How to Stop Emotional Eating?
- Be Aware
Most of emotional eating is so unconscious that it happens automatically or below your awareness. Before you jump into changing this behavior, keep a journal. Write down where and when you stress eat. At school? Late at night? When you are alone? Are there any patterns that you notice? Every time you eat, ask yourself how physically hungry you are on a scale from 1-10. If you are a 6-10, it’s likely that you are physically hungry. A 3, for example, would signify that you are stress eating.
- Eat this, not that
When you’re itching for a sugar fix, try reaching for a mandarin orange. At around 50 calories, a mandarin orange will not only satisfy your sweet tooth, it’ll give you something to do. Dr. Susan Albers says peeling the orange and smelling the citrusy scent creates a “meditative moment” to help calm you. The fruit is also rich in vitamin C, which your body needs to strengthen its immunity in times of stress.
- Get cracking
If you prefer the satisfaction of a crunchy treat, consider pistachios as a healthy alternative to salty, greasy chips. One of the lowest calorie nuts, pistachios, are packed with healthy fats, fiber, and help regulate blood sugar. This way, you won’t experience the painful sugar spike and drop as you would with something sweet and fatty. Just make sure you buy them in the shell.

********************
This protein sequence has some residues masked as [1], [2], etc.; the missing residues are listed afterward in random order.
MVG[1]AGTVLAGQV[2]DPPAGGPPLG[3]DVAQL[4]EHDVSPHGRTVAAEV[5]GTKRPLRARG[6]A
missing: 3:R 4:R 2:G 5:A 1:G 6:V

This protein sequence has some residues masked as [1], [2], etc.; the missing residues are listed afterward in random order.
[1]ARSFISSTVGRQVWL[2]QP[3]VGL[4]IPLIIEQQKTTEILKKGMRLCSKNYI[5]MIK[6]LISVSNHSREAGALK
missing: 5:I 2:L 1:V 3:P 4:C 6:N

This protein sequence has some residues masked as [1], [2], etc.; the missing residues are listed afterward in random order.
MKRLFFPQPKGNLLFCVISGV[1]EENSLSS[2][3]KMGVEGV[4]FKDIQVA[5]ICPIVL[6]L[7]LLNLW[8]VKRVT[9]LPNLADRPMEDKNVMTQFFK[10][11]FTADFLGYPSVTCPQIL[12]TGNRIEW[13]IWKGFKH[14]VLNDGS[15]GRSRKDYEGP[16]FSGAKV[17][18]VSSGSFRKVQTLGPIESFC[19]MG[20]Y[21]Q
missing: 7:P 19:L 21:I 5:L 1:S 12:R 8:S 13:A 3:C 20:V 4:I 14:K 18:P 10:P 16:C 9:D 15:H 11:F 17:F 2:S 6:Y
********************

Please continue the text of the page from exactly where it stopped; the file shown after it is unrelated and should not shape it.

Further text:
- See red
Albers says that red cues send a strong message to our brain. Stop. Try eating with a red plate or put a red sign on your fridge. If that’s not enough to stop you from stress eating, it will at least make you more aware of your bad habit.
- Lend yourself a hand, the wrong hand
If you’re right-handed, try eating with your left hand, and vice-versa. Using your non-dominant hand will slow you down and make you more mindful of your food — a central part of any healthy eating plan. Albers says that this is one of the easiest and most effective tricks.
- Calm things down
When we’re in a stressful situation, our levels of the stress hormone, cortisol, rises, which can cause weight gain. The key is to reduce cortisol, Albers advices to have a glass of black tea, which has been shown to reduce cortisol. Take a minute to do some deep breathing exercises. Unplug your phone or close out your email and stop multitasking for a moment. All of these will help get your cortisol levels back down to normal.
- Above all, the key is mindfulness, Albers stresses. “Be aware if you’re falling into the trap of soothing and comforting yourself with food that is one of the issues that’s leading to your weight gain. For many of my clients, if they can target eliminating stress eating, they can lose weight and feel better. It’s a powerful thing for people to tackle,” Albers says.